Another year has come and gone, and what an interesting year it has been.
I can’t believe that I am getting older. My mind says I am still 29, while my body constantly tells me my true age. I can’t get it to shut up.
Having said that, 2019 treated us quite well. In spite of failing health, broken bones and so on, we have really come to appreciate the health-care system we have in this beautiful country, and despite a failing economy, we have a tremendous province in which to live.
Every morning I sit at my desk, do some reading and reflect on the day to come.
As dawn approaches, I open the blinds and put the daily portion of seed out for the birds. This is my favourite time of day, as it is also the time I spend writing my columns.
This brings me to a point of decision.
I just checked on my computer and realized that I have written 687 columns in all the time I have been writing. I don’t know if you can understand this, but I feel humbled by the opportunity to tell these stories, even if the latter ones are more about the issues that have produced the fodder for the stories.
Partly because I am no longer involved with the street and its population, I am running out of ideas to bring awareness to this part of our community.
Having said that, I am not running out of opinions, and have come to realize that no one does. To make it printable, I will use the expression, “Opinions are like noses, every person has one.”
My original idea was to stop writing at the end of 2019, but having revealed this idea to a few friends, my mind was changed, in that I will no longer write weekly, but neither will I stop altogether. I have been so encouraged to continue, and because I really do enjoy it, I plan to still write columns periodically.
Ever since I was 13 years old, I knew that I wanted to minister to people who through whatever circumstances, ended up as less than important in life. Then when I was about 15 or 16, I developed an interest in journaling and writing.
As often happens though, life got in the way, so nothing seemed to happen until I began to volunteer at the Potters Hands Soup kitchen. I enjoyed it so much, that after about 10 years, the opportunity came to manage the kitchen. It was an opportunity I could not ignore.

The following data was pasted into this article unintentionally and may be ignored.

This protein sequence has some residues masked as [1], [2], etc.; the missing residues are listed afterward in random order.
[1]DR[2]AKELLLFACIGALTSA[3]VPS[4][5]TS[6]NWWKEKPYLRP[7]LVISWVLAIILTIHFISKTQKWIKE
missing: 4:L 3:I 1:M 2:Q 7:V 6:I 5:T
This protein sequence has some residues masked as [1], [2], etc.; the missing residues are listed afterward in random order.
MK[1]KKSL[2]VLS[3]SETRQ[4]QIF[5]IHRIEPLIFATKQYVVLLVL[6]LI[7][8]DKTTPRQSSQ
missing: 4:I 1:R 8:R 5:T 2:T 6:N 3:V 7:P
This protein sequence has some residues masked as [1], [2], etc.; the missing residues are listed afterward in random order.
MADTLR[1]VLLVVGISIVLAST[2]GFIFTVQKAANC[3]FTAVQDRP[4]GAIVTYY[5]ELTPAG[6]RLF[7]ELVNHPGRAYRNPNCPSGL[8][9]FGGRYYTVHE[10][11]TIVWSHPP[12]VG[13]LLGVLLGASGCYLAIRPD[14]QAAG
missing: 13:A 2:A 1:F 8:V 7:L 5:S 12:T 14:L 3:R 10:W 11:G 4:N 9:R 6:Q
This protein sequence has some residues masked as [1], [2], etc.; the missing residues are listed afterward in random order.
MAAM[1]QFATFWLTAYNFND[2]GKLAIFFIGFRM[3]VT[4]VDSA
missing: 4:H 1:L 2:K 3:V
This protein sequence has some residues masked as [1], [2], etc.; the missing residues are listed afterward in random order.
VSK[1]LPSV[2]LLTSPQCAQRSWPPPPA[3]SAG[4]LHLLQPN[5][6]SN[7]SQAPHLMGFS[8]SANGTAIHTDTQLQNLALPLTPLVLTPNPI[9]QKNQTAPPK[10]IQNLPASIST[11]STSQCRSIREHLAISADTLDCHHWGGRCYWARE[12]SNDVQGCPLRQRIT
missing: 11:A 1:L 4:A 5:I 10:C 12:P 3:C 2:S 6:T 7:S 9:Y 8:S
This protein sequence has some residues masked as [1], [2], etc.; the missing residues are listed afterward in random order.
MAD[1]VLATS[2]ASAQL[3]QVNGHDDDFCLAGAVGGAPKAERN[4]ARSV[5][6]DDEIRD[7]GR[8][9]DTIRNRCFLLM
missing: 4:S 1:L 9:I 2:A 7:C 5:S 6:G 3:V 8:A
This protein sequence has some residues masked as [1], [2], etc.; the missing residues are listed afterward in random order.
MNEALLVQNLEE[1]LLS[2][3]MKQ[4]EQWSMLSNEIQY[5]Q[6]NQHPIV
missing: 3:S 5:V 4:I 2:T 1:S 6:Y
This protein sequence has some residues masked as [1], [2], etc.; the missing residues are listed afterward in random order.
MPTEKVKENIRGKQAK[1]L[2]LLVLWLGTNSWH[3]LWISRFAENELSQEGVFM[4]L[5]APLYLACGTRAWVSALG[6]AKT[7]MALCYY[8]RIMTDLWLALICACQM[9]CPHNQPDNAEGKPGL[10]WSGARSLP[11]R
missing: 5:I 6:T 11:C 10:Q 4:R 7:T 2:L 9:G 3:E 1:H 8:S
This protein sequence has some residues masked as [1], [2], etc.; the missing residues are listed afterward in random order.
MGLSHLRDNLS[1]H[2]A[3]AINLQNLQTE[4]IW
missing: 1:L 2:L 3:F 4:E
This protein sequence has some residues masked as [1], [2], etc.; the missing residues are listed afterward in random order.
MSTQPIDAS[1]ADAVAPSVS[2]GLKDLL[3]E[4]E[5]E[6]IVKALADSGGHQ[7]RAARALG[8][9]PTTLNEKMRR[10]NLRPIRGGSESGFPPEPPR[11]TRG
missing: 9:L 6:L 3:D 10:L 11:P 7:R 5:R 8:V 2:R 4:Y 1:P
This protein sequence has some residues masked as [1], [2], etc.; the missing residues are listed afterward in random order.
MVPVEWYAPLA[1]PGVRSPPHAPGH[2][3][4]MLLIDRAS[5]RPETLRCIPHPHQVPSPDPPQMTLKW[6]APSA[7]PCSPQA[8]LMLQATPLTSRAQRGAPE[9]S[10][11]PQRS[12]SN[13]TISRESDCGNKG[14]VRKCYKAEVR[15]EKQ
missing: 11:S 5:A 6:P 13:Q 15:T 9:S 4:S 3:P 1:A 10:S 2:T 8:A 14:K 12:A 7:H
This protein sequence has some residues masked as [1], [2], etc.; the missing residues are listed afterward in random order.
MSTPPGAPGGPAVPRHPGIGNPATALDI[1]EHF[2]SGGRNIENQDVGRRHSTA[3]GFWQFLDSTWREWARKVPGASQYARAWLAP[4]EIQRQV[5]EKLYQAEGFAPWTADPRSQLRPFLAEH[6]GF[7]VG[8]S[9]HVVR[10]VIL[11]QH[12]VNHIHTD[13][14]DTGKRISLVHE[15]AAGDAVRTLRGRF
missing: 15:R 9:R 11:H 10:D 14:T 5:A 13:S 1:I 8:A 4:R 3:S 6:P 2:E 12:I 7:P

I had come to love the folks who I had been serving, so I took on the work of running the kitchen, going part time at my maintenance work at The Advocate.
The newsroom, knowing what I was doing, because I used to tell them stories, suggested that I write blogs on the website, which I did. And then shortly later, I was asked if they could publish these stories. The rest is history.
The encouragements that I received pushed me to continue. Often there were periods where it was difficult to leave the house without being recognized, which at times, became embarrassing.
What I enjoyed the most was seeing the great number of Red Deerians who put their own hearts into care for the downtrodden as well. Partly because of the columns, people would stop by the kitchen for a chat or a coffee, or to make a donation, because they no longer felt fear in being downtown.
They had come to realize that these folks on the street were really not too much different than themselves and there was no need to fear them; be wary for sure, but without fear.
I would like to express my gratitude to all who followed me on this journey, most often with encouragements.
A special note of gratitude goes to the Red Deer Advocate for the opportunity, and as well, their encouragement to continue. Most of all, I want to thank God for the gifts he has given me to write, but also to love the work I did and the people I did it for.
In my favourite book, there’s a line that says, “For everything under the sun, there is a season.”
I can truly say that this season that I have enjoyed was a heartfelt, beautiful experience, and you, the readers, made it happen.
Thank you, Red Deer. I love you.
Chris Salomons is a retired Red Deer resident with a concern for the downtrodden.